A reprint of my original 2002 post
, with specific time references edited, and with a new closing paragraph.
Today is the anniversary of the Japanese strike against Pearl Harbor. After many years, there is still division over that historical event between Japan and the United States and within each of the two countries. Books claiming that FDR intentionally provoked Japan into starting a war and that he had advance knowledge of the attack, notably Robert W. Stinnett's Day of Deceit
and John Toland's Infamy: Pearl Harbor and Its Aftermath
, have attracted considerable attention. On the other side of the Pacific, Japanese remain divided over their nation's role in the war. (At the moment I am unable to find examples of this on the Internet.)
When I was in hospice training, I was taught that no one ever recovers fully from grief. There will always be times when memories of a loss, whether over someone's death or some other tragic event, will trigger feelings of remorse. What one who has suffered a loss must do is to recover to the point that the loss is manageable, when it no longer interferes with everyday normal life. Pearl Harbor, and WWII in general, provoke strong feelings - and strong disagreements - in both the United States and Japan, even among those who have no conscious memory of December 7, 1941. But this day has scarcely any effect whatsoever on relations between our governments or our citizens. The vast majority of us refuse to blame events of the past on those who weren't there.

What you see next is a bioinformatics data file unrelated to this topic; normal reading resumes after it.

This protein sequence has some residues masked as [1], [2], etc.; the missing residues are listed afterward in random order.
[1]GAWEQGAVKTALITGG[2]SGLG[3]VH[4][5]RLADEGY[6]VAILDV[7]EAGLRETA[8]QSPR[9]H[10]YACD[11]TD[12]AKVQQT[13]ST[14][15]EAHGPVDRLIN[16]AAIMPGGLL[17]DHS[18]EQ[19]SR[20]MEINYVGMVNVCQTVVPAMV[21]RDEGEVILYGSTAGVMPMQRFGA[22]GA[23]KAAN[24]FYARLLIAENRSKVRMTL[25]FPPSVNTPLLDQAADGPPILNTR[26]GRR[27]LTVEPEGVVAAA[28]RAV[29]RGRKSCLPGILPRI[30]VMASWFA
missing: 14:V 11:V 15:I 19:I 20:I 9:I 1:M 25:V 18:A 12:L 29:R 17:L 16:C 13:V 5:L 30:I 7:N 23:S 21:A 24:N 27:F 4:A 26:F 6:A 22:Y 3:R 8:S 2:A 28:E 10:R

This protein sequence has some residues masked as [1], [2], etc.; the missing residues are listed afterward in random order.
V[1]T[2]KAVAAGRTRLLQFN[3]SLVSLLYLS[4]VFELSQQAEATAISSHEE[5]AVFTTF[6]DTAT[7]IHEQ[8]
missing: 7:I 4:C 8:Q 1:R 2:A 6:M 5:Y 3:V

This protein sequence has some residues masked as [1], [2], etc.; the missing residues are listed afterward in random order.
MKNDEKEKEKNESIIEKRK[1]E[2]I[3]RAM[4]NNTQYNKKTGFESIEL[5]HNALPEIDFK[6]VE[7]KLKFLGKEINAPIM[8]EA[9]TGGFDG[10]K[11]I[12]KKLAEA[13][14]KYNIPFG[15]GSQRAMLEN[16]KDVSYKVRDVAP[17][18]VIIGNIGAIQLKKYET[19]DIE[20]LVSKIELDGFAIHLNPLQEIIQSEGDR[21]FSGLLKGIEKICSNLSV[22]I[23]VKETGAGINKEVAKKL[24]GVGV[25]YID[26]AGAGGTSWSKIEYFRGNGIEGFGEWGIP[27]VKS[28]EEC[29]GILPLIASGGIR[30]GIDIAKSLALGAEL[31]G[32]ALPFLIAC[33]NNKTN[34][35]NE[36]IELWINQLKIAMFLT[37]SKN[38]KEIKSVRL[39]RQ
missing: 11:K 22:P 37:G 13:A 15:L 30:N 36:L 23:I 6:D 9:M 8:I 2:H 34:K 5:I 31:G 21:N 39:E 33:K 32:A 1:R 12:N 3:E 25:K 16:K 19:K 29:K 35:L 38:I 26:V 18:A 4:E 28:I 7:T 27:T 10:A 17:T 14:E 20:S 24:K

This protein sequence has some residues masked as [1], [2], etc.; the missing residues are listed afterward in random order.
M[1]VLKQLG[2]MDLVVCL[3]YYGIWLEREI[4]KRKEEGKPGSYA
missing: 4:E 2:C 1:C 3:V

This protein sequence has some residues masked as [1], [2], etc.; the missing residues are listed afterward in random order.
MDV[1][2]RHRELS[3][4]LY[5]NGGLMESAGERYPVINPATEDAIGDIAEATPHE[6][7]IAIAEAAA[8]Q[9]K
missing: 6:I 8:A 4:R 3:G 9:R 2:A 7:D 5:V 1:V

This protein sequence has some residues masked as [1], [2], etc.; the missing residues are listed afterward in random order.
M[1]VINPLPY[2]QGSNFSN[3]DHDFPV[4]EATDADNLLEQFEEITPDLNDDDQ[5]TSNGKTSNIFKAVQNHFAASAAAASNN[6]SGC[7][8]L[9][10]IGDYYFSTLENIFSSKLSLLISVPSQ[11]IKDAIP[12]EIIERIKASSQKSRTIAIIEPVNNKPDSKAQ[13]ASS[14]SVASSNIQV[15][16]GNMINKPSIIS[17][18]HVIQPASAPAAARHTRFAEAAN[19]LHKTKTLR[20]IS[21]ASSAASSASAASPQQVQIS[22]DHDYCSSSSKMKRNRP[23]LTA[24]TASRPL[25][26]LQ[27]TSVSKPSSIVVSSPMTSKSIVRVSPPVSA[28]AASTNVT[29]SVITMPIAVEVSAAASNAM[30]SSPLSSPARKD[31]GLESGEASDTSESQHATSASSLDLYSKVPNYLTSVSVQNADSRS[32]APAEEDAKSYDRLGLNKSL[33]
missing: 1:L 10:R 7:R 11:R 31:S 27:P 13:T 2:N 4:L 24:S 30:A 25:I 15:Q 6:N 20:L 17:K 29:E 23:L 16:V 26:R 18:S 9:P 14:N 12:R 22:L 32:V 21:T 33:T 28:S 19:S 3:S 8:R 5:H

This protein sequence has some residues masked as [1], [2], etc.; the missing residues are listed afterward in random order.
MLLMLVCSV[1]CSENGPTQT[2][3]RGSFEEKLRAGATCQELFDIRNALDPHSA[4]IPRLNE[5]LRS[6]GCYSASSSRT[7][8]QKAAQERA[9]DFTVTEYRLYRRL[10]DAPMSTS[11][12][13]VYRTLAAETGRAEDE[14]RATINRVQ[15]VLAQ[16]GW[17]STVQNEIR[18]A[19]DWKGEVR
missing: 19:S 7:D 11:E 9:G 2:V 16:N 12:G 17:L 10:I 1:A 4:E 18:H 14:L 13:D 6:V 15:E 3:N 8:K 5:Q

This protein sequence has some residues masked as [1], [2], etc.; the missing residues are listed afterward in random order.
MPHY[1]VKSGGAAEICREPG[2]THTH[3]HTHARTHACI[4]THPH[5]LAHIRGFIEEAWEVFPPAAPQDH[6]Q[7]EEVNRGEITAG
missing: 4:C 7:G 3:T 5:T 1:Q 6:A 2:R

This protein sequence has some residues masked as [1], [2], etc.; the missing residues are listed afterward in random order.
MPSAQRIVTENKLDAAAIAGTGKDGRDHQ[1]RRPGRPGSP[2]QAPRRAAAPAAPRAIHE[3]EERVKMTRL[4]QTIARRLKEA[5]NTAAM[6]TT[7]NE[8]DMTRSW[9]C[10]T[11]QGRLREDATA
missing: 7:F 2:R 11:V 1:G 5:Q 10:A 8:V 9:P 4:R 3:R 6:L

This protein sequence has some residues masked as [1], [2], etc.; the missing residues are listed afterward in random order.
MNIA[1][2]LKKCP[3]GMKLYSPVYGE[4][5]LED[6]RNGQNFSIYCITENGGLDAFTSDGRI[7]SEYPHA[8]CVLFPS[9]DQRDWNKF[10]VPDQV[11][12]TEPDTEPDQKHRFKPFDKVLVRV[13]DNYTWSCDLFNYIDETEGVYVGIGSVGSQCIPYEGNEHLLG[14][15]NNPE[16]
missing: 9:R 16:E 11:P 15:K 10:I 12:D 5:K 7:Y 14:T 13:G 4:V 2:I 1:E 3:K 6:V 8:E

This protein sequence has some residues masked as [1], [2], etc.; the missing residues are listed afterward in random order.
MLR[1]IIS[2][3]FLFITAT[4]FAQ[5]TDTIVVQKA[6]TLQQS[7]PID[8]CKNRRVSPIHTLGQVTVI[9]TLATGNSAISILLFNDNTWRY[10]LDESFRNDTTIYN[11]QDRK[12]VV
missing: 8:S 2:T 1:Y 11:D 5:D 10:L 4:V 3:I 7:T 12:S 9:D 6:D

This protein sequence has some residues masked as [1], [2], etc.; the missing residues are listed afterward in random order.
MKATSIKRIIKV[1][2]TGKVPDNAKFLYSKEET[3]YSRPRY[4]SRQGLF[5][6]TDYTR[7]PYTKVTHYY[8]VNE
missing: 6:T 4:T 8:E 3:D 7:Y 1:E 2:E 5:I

Wars do not always end with such peaceful results. In many cases, virulent bitterness is passed from generation to generation. Such lies at the root of the current war we fight against terrorism. Afghanistan and Iraq in 2002 were only the beginning. Terrorism will never go away completely, but if we fight this war right we will fight every government that willingly aids and abets our enemies and we will be victorious, and if we do our postwar job right as we did in Japan, today's enemies will be tomorrow's allies.
On December 6, 2002, Kyodo News reported that the Japanese government will consider amending its law to allow its Security-Defense Force to support US troops in Iraq
. If only more of our old WWII allies
could be so cooperative.
Everybody knows the day of infamy. The day of hope is every December 7 of Japanese-American alliance and friendship. Remember what brought our nations to war, and what we built together after the conclusion of that war.
Labels: Blog traditions, History